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India, Nepal & Bhutan initiate dialogue to reconcile human-wildlife interface in Kanchenjunga

Amitava Banerjee

Darjeeling: A regional dialogue for action to reconcile human-wildlife interface in the Kanchenjunga Landscape (KI) has been initiated between India, Nepal and Bhutan in Siliguri.

It is organised by Directorate of Forest, Government of West Bengal and ICIMOD.

Increased human-wildlife conflict and wildlife-related crimes have emerged as a major reason for the setback in conservation and has also emerged as a threat to many an endangered species.

The International Centre for Integrated Mountain Development (ICIMOD) has earmarked 6 transboundary landscapes representing different areas in the Hindu Kush Himalayan (HKH) region. Some parts of India, Bhutan and Nepal fall under the Kanchenjunga Landscape (KL). The KL has a total area of 25,086 sq km including 14127 sq km in India; 5834 sq km in Bhutan and 5125 sq km in Nepal. The area is a biodiversity hotspot.

The KL includes at least 169 species of mammals and 713 species of birds. Around 20 species of mammals and 23 species of birds found in the KL are globally threatened. The KL is home to more than seven million people.

A 21-member joint team comprising delegates from the three member countries undertook a landscape journey from December 4 to December 8 to different pilot sites across the three countries to experience local issues related to human-elephant conflict through interactions with the local administration and communities and assess mitigation measures being practiced.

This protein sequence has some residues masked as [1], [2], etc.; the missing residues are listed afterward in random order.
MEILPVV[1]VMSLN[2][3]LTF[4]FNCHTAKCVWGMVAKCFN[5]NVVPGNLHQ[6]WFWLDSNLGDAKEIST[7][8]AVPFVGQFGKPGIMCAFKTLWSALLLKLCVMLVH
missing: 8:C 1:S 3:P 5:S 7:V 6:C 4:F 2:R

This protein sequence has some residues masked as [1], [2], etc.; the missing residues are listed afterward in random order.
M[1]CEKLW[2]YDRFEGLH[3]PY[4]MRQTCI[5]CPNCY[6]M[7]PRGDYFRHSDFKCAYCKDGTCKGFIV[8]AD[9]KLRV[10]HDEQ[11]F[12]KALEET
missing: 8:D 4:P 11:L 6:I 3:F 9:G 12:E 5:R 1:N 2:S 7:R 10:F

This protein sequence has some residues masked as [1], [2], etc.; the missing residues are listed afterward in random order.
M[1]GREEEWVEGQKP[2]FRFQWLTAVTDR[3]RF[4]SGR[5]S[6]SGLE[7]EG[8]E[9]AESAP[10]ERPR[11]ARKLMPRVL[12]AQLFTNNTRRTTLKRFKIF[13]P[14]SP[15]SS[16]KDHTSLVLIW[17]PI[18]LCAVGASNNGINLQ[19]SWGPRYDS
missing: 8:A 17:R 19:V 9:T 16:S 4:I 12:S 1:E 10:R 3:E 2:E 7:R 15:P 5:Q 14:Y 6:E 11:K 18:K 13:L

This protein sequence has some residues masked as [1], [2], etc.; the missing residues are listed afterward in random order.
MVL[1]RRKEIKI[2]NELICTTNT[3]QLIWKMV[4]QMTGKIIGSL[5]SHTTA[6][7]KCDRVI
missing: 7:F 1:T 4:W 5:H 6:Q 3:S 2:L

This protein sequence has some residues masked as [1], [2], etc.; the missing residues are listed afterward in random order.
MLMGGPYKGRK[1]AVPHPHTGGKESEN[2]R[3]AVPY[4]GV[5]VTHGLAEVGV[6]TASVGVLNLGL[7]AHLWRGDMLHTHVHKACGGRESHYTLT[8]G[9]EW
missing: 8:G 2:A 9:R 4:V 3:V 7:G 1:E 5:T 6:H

A Regional Policy Dialogue is underway in Siliguri from December 9 to December 13. The dialogue and workshop is aimed at understanding regional, bilateral and local issues related to human-wildlife conflicts and wildlife crimes based on which options for addressing these issues will be identified.

A road map will also be developed for specific action points to achieve transboundary cooperation for addressing human-wildlife conflict and wildlife-related crimes in the KL.

"The representatives of the three countries are holding threadbare discussions to draw up ways and means of mitigating these problems. The measures will be both short term and long term," stated Soumitra Das Gupta, Inspector General, Ministry of Environment, Forest and Climate Change, Government of India.

While the Bhutan delegation is led by Chief Forestry Officer Tashi Tobgyel; the Nepal delegation is led by Gopal Prakash Bhattarai; Deputy Director General, National Park and Wildlife

Conservation, Nepal.

NGOs, SSB and police are also taking part in the workshop. "Conservation of wildlife, reducing human-wildlife conflict and ending wildlife related crime has to be a well coordinated effort between the member countries" stated Animesh Basu of Himalayan Nature and Adventure Foundation, an NGO.

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